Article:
The Evolution of Parenting

It’s Monday and all things are possible. On my morning commute, I was listening to the most recent episode of the podcast in which Jennifer Goldman-Wetzler recounts her early family history and how it made her become interested in conflict, leading her to write her most recent book.

As I listened to her story, I started to wonder how we are ever able to break out of the cycle of parenting in the same way as we were raised? Simple rebellion may have something to do with it. “I’ll never do this to my children” where “this” is whatever trauma most deeply marked the parent that repeats this phrase.

But I think another part of it might be the cultural recombination that is a natural outcome of marriage. The genetic exchange that happens as part of reproduction is fundamental to evolution and diversity. But just as Harari points out in Sapiens, the unique capability that has catapulted humans to be in charge of everything (sometime’s to everything’s detriment) is our ability to tell each other stories. Those stories form into cultures and today we see cultural evolution as a far more powerful and faster acting element in our lives than genetic evolution.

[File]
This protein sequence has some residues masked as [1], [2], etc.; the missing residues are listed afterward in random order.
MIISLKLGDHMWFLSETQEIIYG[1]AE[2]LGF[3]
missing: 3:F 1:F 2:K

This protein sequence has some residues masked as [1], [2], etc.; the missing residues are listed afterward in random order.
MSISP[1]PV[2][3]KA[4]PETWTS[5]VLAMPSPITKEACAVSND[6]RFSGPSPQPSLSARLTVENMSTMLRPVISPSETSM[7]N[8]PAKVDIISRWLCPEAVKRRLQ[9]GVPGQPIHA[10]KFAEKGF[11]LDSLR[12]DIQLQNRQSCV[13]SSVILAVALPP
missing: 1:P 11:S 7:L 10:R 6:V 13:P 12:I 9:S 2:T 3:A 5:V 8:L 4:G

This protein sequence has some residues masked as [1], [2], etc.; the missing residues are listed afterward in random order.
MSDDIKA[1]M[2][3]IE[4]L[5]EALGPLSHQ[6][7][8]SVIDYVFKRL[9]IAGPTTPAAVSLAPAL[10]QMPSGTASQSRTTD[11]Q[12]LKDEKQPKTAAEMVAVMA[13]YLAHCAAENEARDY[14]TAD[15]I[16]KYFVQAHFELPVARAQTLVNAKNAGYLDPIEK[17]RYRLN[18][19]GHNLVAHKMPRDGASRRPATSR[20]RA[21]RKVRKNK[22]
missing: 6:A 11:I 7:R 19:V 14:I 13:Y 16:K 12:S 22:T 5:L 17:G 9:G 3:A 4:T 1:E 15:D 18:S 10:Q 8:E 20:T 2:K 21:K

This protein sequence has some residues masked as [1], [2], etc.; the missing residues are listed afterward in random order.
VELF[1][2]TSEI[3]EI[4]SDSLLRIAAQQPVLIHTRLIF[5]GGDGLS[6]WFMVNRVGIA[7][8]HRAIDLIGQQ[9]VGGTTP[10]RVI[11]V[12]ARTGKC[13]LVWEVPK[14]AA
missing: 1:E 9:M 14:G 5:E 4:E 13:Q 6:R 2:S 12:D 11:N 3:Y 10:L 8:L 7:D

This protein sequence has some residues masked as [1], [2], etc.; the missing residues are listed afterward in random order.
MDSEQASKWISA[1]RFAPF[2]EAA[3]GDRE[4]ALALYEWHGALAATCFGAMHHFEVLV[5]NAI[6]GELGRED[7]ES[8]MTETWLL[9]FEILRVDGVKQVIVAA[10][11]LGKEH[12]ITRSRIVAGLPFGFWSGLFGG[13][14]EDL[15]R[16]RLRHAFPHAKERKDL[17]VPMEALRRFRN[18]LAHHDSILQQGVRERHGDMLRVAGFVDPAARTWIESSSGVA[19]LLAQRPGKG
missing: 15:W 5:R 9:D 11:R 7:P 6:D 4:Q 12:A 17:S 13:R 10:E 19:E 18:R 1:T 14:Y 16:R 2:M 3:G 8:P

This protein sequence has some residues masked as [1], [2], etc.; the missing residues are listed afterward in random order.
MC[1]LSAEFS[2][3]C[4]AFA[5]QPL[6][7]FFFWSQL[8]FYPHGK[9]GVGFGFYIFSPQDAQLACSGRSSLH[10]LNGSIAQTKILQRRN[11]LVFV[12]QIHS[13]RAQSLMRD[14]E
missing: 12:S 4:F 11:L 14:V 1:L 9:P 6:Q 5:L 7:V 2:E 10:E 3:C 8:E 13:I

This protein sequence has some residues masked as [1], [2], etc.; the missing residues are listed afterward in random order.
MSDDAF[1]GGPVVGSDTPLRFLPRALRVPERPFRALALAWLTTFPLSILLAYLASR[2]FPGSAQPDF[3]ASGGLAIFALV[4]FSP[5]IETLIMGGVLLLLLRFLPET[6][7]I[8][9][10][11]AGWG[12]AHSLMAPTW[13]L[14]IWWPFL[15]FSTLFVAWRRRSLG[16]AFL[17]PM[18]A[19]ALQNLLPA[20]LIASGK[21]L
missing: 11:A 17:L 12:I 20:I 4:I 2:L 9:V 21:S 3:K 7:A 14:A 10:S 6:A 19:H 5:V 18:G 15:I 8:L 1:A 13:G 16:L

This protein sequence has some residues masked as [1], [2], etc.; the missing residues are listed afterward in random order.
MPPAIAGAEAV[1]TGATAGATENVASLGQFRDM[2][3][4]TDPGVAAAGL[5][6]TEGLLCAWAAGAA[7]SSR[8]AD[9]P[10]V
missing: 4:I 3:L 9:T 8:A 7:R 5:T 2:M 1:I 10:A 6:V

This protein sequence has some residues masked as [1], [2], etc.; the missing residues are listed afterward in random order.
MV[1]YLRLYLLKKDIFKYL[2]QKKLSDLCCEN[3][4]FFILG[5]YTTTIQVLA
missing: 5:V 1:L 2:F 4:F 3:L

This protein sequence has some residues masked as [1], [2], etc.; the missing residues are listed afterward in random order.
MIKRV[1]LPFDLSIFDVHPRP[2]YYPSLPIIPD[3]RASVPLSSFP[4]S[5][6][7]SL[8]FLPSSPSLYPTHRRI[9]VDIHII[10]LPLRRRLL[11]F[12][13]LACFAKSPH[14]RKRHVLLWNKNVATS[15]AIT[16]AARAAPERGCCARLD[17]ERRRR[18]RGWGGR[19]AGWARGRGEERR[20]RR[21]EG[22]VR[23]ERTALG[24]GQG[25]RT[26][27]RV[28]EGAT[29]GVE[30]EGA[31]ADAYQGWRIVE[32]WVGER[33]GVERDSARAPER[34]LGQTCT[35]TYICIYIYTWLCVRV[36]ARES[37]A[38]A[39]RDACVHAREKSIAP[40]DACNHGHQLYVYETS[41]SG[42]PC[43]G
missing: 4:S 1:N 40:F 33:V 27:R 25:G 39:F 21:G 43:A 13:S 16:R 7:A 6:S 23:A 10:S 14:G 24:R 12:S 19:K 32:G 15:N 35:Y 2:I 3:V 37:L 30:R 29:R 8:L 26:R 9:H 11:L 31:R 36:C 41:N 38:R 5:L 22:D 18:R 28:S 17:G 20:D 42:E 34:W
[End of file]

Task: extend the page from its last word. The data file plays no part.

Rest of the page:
I think parenting styles in long term relationships is a great example of this and explains another important mechanism in allowing the next generation of parents to change things up. I wonder if this might be another challenge of single parenthood (not that there aren’t enough already): the single parent is left mainly with what they “learned” from their parents about how to be a parent and what they see in the culture at large. They don’t get to recombine their style with their partners in the petri dish of the home and come up with something new and hopefully better.


Speaking of unspoken games

The thing I love about HPB and Podcasts is the randomness of them. Sometimes they give you just what you need to read or hear respectively and this morning was one of those times.

While I am just 15-20 minutes into it, the most recent episode of The Portal features Agnes Callard, who dropped the idea that when we meet new people we are engaged in two unspoken games simultaneously: we are trying to build a relationship with them AND we are trying to jockey to status. These games push us in different directions; make us behave in ways that are curious even to ourselves.